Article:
Florida's Primary Results Could Shape How Congress Looks In The Future, Proving They're More Important Than You Think

Senator Marco Rubio, R-FL, attends a Senate Foreign Relations Committee hearing on global efforts to defeat ISIS on Capitol Hill in Washington, DC on June 28, 2016. / AFP / Mandel NGAN (Photo credit should read MANDEL NGAN/AFP/Getty Images)
Source: MANDEL NGAN/AFP/Getty Images

Tuesday's congressional primaries in Florida and Arizona may not seem as riveting as the upcoming general election, but they still mark an incredibly important moment for this election cycle. Voters in both states headed to the polls to shape the next Congress as Republican Sens. Marco Rubio and John McCain tried to hold on to their respective Senate seats and former Democratic National Committee Chairwoman Debbie Wasserman Schultz received a challenge from Tim Canova. In Florida, the congressional primaries have especially high stakes, and they happen to be accompanied by a healthy dose of controversy too.

Last year, the Florida Supreme Court approved a congressional map that altered all but three of the state's 27 congressional districts. The impact of this decision is already evident, as congressional races all over Florida work to shift the balance of both the House and Senate. After missing out on the Republican Party's presidential nomination, Rubio faced a challenge from a wealthy businessman named Carlos Beruff, who has resolutely endorsed Republican nominee Donald Trump. But Rubio seems to have known that his chances of victory against Beruff are high, because the incumbent senator already set his sights on attacking his possible Democratic opponents, Patrick Murphy and Alan Grayson. And he was right to do so, because he did, in fact, win Florida's Republican primary.

But Murphy and Grayson were not the only ones running for the Senate seat in the Democratic primary, even though Rubio and Murphy had primarily focused their attacks on each other and ignoring the other candidates. There was also Pam Keith, a former judge advocate in the Navy. The Miami Herald endorsed Keith in the Democratic primary, but Keith had largely been overlooked by party leaders and voters alike. Update: Murphy won the race, with Grayson and Keith coming in a very distant second and third, respectively.

Because he has been running for senator, Grayson — a current Representative — will soon vacate his seat south of Orlando, in Florida's 9th congressional district. The race to fill that seat is perhaps the most bizarre: Among the four Democratic candidates vying for the position are Grayson's wife and his former district manager. Update: The Democratic primary was ultimately won by Florida state Sen. Darren Soto; he will face the Republican candidate, businessman Wayne Liebnitzky, in the general election.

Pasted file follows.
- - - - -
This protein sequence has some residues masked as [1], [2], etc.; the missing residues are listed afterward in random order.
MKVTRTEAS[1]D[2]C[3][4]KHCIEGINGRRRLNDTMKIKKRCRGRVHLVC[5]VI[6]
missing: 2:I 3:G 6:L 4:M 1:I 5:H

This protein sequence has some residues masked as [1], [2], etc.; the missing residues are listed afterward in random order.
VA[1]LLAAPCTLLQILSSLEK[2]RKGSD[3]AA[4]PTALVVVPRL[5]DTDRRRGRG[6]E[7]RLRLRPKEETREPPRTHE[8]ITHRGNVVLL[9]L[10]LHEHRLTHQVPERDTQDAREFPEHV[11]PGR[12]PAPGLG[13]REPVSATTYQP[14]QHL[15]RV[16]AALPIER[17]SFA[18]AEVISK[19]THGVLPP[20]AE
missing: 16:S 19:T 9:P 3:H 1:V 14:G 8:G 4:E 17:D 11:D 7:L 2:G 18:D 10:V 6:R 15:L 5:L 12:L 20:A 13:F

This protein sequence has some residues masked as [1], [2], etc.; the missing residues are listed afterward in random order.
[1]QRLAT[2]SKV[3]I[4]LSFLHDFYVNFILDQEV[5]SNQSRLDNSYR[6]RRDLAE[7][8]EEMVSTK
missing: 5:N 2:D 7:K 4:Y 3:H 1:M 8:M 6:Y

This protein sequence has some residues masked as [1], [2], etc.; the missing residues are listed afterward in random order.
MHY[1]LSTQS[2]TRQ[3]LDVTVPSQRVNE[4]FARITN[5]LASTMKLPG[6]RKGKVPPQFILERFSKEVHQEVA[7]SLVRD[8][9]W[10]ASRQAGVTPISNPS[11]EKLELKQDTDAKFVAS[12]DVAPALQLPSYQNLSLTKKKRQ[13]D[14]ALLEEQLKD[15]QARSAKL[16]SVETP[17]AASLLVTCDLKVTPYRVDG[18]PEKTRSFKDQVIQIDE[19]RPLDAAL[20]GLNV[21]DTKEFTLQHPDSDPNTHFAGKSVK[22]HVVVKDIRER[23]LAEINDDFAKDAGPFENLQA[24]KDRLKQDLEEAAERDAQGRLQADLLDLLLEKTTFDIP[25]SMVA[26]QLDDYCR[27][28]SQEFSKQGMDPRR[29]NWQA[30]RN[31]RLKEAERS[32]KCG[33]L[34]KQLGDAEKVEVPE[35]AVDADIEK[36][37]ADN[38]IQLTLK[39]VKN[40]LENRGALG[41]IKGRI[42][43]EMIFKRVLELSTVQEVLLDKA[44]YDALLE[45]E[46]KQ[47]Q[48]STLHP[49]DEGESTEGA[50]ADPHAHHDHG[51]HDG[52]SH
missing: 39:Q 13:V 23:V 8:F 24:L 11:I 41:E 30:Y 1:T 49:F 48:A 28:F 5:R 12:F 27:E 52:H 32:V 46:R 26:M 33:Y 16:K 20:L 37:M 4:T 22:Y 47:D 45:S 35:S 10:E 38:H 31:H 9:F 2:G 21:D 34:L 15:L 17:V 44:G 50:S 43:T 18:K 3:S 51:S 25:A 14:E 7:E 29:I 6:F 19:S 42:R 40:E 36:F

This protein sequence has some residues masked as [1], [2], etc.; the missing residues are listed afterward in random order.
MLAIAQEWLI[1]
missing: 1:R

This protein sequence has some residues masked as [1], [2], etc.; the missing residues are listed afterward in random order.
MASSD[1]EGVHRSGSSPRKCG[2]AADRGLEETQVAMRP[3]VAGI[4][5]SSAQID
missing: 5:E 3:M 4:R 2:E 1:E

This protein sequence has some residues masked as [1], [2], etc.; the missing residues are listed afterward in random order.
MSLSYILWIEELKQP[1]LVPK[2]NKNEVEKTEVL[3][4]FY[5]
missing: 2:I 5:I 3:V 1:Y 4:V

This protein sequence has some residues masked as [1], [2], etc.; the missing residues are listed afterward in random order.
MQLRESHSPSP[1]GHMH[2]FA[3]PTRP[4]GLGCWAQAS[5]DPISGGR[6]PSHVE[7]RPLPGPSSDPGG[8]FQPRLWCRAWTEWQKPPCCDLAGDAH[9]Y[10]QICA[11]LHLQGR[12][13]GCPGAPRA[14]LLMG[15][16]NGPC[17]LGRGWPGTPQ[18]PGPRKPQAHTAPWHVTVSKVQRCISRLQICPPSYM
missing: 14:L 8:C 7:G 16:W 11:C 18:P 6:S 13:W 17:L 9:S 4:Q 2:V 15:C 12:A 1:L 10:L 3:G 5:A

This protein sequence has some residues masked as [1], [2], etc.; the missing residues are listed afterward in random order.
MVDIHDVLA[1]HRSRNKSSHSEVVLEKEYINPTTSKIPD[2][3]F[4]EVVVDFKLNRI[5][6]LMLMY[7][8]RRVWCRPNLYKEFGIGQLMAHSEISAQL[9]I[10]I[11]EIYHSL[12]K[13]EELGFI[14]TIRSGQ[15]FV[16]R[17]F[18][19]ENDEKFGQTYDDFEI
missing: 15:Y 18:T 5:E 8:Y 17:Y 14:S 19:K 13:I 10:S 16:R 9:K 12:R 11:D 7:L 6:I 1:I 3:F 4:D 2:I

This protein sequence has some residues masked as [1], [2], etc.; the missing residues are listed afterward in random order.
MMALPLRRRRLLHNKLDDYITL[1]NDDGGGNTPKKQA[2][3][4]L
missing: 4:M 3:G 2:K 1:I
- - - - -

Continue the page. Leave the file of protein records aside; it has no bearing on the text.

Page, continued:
Despite all of the different controversies that have come to light during these primaries, Wasserman Schultz has not been able to escape the spotlight. She successfully defended her seat from Canova, a Nova Southeastern University professor who was endorsed by Sanders following the DNC's treatment of him during his presidential bid.

Why do all of these primary races in Florida matter so much? For one thing, 17 of Florida's 27 representatives are currently Republicans, but if Democrats manage to take all four of the competitive seats on the state's congressional delegation in November, they could even out the numbers to 14 Republicans and 13 Democrats. Plus, a significant amount of money has gone into the Florida races — outside groups have invested almost $6.5 million in opposing or supporting congressional candidates, according to the Federal Election Commission — making the stakes even higher.

You might think that shaking up a few seats in Florida wouldn't have such a dramatic impact on how the Senate and the House ultimately turn out, but the state has actually been an important center for political action during this election as well as previous ones. Susan MacManus, a state politics expert at the University of South Florida, made this clear in an interview with The New York Times when she illustrated the connections between the Florida congressional primaries and the presidential election.

For the first time, every single congressional district is competitive. What haven't we seen in Florida this year? That's the question. A lot of people think that this is the place where the Senate is won or lost. Many think that is why Hillary spends so much time here — not so much because she is worried about Florida, but because they desperately want to change that Senate seat.

These stakes, coupled with the new congressional map, mean that voters in Florida have been presented with an opportunity to tip the balance one way or another. November is rapidly approaching, and the outcome of the congressional races is going to be just as important as the results of the presidential election — if not more so.

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